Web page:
If you are wondering how you can calculate the number of lights you need to decorate a Christmas tree or house for Christmas, we share the tips and guidelines below.
Christmas trees, roofs, and pretty much any other item you can decorate with Christmas lights come in various sizes. Similarly, Christmas lights come in various sizes. So, when decorating your Christmas tree or any other thing with string lights, there could be size incompatibility.
What does this mean? Well, it means your light strings can either be too long or too short for decorating Christmas trees or any other item you intend to decorate. But then, if you knew beforehand how many lights you would need, you could avoid a situation where you have to shorten or extend your light strands.
How to Determine How Many Lights You Need for a Christmas Tree
When trying to figure out how many lights you need for indoor Christmas trees, you do not really need to calculate. You can get a quick estimate using:
- The lighting brightness you want
- The height of the tree.
- The number of bulbs in one strand of your Christmas lights
A general rule of thumb for making out the number of Christmas lights you need for your indoor tree is one strand per vertical foot of the tree. In other words, if your tree is one ft. tall, you need a strand of light string. If the tree is 5 feet, you need 5 strands.
The number of bulbs on each strand comes into play when you are deciding how bright you want your tree to be. Typically, incandescent lights come with 100-200 bulbs per strand. If you want a very bright decoration, you should opt for a light string with 200 incandescent bulbs per strand. If you want something that is just right, a string with 150 bulbs per strand would do.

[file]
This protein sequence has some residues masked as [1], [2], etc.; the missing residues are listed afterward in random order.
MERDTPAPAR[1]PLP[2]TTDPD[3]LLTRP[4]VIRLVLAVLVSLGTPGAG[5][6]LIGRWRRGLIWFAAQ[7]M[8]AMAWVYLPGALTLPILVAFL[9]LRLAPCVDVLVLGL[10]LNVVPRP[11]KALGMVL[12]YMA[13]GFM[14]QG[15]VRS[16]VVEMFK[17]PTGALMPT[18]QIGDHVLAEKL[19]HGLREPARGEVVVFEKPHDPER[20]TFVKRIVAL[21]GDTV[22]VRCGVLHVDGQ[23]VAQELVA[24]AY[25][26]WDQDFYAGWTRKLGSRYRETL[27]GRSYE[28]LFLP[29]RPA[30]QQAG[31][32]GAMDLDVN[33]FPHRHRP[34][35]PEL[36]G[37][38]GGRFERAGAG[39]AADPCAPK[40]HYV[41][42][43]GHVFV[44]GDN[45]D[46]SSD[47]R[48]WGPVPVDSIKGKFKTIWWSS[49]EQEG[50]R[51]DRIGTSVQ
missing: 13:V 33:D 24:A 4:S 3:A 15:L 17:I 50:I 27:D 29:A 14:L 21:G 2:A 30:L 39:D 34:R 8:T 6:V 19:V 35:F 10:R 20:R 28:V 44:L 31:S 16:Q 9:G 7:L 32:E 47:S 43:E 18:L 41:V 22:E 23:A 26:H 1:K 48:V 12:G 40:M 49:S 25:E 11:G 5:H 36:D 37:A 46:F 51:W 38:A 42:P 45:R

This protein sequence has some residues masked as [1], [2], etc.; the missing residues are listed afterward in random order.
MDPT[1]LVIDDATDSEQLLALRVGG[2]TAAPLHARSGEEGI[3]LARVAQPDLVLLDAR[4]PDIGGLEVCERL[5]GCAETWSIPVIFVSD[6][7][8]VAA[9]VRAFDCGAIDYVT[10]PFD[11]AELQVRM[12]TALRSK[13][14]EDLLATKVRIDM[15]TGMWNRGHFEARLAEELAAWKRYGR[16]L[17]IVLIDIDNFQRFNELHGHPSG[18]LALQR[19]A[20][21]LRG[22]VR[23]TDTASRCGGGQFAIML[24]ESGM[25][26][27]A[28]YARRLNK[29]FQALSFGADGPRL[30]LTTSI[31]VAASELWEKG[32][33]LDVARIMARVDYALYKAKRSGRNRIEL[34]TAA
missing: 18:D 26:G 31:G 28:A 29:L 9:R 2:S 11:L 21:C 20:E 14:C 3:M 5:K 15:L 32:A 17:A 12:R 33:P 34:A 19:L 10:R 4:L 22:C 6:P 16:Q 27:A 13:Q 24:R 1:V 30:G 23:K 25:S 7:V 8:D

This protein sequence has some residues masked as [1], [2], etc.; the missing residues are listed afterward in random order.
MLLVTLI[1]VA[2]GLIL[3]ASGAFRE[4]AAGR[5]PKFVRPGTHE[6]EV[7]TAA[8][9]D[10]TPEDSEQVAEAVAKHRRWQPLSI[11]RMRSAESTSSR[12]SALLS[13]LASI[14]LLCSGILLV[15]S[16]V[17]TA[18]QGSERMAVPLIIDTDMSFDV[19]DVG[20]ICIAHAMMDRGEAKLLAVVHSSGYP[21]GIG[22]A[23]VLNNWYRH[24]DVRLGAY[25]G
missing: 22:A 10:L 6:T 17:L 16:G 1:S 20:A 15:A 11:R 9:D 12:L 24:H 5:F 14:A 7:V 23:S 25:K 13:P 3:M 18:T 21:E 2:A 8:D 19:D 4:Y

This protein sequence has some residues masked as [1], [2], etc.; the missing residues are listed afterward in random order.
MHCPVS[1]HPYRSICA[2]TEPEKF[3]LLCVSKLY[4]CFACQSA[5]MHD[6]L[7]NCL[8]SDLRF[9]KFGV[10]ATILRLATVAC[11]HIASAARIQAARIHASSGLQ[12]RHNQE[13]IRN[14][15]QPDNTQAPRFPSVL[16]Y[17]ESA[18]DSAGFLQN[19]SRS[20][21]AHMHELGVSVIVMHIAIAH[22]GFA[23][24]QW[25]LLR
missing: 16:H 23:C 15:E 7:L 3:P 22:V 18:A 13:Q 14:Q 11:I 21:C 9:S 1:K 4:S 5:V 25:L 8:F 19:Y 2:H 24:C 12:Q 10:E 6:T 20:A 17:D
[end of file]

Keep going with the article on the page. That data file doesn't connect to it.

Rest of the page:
But if you do not want something that is too bright, 100 bulbs per strand should be okay.
While the estimate above is usually helpful, you could buy 1-2 extra strands. This will come in handy if your estimate offers fewer lights than you need.
Outdoor Trees (Deciduous Trees)
When trying to figure out the number of lights needed to decorate your outdoor Christmas tree, the following variables matter:
- The height of the tree
- The circumference of the tree trunk
- The length of the branches
- The circumference of the branches
- Bulb spacing
We explain how they matter using the example below.
For instance, if your Christmas tree is 5 feet tall with a circumference of 1 foot, and your Christmas lights have a bulb spacing of 2 inches, you can calculate how many lights you need as follows:
Before you go into the calculations, convert all the values to inches:
Height of the tree – 5 feet = 60 inches
Circumference of the tree – 1 feet = 12 inches
Bulb spacing = 2 inches
= (60 x 12) ÷ 2
720 ÷ 2
= 360 inches.
For the tree in the instance above, you need around 360 inches (30 feet) of light strings.
For the same tree and lights, if you intend to decorate six of the branches, and each branch is 2 feet long with a circumference of 5 inches, calculate the length of lights you need for the branches like this:
First, convert the length of the branch to inches:
Length of each branch – 2 feet = 24 inches.
Branch length = 24 inches
Branch circumference = 5 inches